While there has been a Custom House in Salem, Mass., since 1649, this one was built in 1819.
It housed offices for the U.S. Customs service as well as an attached warehouse, which was used to store impounded and bonded cargo.
Because the Custom House symbolized the Federal Government in Salem, top-notch architects were brought on board to create this gem. With high ceilings, a sweeping staircase and intricately carved woodwork, the building operated as a Custom House until the 1930s.
A wooden eagle, carved by Salem craftsman Joseph True, was placed on the roof in 1826. It originally cost $50. In 2004, it was replaced by fiberglass replica. However, the carefully conserved original eagle is on display inside.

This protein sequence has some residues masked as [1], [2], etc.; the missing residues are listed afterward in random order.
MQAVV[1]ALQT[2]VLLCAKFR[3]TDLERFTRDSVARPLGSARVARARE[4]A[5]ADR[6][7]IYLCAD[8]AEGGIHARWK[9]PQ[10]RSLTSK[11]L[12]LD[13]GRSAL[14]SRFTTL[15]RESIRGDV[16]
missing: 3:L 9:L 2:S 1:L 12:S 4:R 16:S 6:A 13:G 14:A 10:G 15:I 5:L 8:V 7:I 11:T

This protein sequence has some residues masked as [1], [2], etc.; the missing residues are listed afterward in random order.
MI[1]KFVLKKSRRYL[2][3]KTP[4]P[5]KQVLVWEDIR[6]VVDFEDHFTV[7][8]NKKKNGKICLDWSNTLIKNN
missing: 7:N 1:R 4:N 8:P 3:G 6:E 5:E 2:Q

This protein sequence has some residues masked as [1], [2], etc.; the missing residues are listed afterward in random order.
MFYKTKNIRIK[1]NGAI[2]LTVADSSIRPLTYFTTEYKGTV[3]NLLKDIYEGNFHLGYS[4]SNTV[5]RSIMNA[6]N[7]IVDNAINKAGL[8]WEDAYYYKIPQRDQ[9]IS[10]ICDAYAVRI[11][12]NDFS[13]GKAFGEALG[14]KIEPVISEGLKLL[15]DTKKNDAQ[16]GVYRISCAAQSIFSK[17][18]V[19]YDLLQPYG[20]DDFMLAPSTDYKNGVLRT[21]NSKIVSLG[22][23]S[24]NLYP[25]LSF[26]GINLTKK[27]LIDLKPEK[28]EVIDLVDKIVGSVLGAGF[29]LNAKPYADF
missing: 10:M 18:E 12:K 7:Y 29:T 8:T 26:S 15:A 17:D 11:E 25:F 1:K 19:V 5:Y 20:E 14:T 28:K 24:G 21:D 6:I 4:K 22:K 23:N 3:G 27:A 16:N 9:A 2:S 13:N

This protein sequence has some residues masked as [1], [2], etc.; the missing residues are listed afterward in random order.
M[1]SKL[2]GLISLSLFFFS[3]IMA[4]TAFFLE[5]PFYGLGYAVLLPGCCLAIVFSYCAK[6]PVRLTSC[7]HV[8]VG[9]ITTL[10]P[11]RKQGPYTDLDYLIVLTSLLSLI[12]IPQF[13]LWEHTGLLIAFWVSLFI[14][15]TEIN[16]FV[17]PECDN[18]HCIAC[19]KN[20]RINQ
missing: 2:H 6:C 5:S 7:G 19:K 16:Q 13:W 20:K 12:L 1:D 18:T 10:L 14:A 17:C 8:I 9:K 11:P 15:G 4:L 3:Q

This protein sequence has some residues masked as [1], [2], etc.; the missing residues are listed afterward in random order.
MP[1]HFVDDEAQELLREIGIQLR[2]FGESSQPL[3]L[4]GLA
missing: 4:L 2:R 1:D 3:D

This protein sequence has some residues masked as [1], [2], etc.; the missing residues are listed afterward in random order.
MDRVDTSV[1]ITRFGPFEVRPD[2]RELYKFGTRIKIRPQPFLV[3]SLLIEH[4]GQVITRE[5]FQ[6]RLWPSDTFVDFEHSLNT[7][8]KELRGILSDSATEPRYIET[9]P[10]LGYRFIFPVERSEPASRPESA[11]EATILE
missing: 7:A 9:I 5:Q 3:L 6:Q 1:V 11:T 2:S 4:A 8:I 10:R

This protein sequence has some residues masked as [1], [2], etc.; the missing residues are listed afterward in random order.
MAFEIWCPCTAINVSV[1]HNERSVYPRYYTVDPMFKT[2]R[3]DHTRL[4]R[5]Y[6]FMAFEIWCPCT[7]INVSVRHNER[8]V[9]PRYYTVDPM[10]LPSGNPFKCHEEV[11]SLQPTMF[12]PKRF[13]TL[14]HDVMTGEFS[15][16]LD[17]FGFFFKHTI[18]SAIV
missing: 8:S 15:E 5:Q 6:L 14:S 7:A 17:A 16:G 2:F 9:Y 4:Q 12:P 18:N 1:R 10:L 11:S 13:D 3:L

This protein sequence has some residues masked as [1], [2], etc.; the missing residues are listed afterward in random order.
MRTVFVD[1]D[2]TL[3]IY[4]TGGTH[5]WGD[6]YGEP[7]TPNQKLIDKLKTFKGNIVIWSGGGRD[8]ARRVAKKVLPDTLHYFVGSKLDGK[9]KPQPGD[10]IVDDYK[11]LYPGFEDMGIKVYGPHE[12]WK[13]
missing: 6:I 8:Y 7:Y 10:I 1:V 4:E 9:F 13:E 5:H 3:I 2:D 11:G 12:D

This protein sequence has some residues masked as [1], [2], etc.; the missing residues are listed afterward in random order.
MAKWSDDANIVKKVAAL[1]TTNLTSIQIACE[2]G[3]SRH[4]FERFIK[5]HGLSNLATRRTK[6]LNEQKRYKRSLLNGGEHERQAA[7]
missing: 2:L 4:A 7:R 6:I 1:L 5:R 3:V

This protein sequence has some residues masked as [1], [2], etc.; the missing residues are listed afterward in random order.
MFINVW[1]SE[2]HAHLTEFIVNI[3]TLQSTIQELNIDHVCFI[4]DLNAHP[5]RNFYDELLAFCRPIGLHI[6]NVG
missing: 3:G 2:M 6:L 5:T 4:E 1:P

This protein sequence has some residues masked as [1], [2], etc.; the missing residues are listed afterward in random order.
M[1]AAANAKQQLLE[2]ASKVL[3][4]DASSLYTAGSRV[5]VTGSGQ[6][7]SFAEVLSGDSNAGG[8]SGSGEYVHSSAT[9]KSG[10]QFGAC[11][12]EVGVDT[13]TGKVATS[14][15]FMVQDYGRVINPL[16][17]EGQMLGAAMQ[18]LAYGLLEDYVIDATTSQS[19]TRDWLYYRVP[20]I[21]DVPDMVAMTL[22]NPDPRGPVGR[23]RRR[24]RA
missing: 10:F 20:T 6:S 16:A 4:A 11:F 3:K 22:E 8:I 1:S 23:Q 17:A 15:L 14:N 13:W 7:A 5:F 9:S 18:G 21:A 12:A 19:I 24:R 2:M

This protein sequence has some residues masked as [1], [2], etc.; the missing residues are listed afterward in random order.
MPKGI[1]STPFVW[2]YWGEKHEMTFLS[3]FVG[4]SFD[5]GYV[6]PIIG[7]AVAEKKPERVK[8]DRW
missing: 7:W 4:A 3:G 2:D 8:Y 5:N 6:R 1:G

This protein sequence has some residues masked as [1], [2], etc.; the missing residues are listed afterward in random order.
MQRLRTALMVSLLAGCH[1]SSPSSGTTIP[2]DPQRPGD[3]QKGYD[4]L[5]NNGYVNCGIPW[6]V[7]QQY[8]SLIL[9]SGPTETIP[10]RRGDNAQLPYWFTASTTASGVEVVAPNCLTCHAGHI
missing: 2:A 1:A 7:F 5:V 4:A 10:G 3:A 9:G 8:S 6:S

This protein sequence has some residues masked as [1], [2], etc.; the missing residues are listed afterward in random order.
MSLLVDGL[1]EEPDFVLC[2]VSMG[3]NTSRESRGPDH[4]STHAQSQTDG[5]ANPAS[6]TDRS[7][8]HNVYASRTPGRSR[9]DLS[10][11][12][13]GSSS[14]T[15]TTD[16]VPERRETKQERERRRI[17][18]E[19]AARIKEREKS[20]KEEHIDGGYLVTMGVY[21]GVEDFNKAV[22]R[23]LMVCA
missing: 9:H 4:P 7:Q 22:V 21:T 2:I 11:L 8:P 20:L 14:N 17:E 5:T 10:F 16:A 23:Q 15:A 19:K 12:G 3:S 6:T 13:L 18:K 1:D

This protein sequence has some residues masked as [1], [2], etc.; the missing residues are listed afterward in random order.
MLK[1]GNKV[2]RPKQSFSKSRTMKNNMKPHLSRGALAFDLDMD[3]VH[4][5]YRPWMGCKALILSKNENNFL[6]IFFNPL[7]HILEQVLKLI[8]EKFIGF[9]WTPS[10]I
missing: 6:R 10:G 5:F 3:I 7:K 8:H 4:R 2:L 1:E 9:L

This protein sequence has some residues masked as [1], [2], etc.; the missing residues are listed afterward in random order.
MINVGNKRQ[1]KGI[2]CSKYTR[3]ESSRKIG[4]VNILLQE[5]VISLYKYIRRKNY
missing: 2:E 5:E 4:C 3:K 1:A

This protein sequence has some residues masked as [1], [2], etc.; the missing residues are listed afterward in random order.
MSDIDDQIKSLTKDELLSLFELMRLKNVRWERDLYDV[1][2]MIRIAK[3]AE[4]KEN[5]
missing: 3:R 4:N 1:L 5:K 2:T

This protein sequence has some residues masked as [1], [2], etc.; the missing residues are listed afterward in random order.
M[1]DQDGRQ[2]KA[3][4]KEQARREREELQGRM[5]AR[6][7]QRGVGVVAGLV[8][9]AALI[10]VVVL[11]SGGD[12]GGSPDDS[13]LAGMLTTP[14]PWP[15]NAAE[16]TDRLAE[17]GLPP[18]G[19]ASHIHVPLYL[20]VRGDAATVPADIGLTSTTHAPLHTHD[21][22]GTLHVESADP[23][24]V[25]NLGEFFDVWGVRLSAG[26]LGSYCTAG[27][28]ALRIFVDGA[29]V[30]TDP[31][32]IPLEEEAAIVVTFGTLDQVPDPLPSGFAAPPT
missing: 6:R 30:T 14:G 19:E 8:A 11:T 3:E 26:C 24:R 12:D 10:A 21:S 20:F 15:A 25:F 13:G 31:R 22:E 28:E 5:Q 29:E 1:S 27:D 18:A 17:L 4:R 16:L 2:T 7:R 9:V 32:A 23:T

Part of the Salem Maritime National Historic Site, the Customs House now has a number of displays, including the tools of the Customs Service, works of Customs inspectors and the office of famed American author Nathanial Hawthorne, whose three years in this building inspired his classic novel, “The Scarlet Letter.”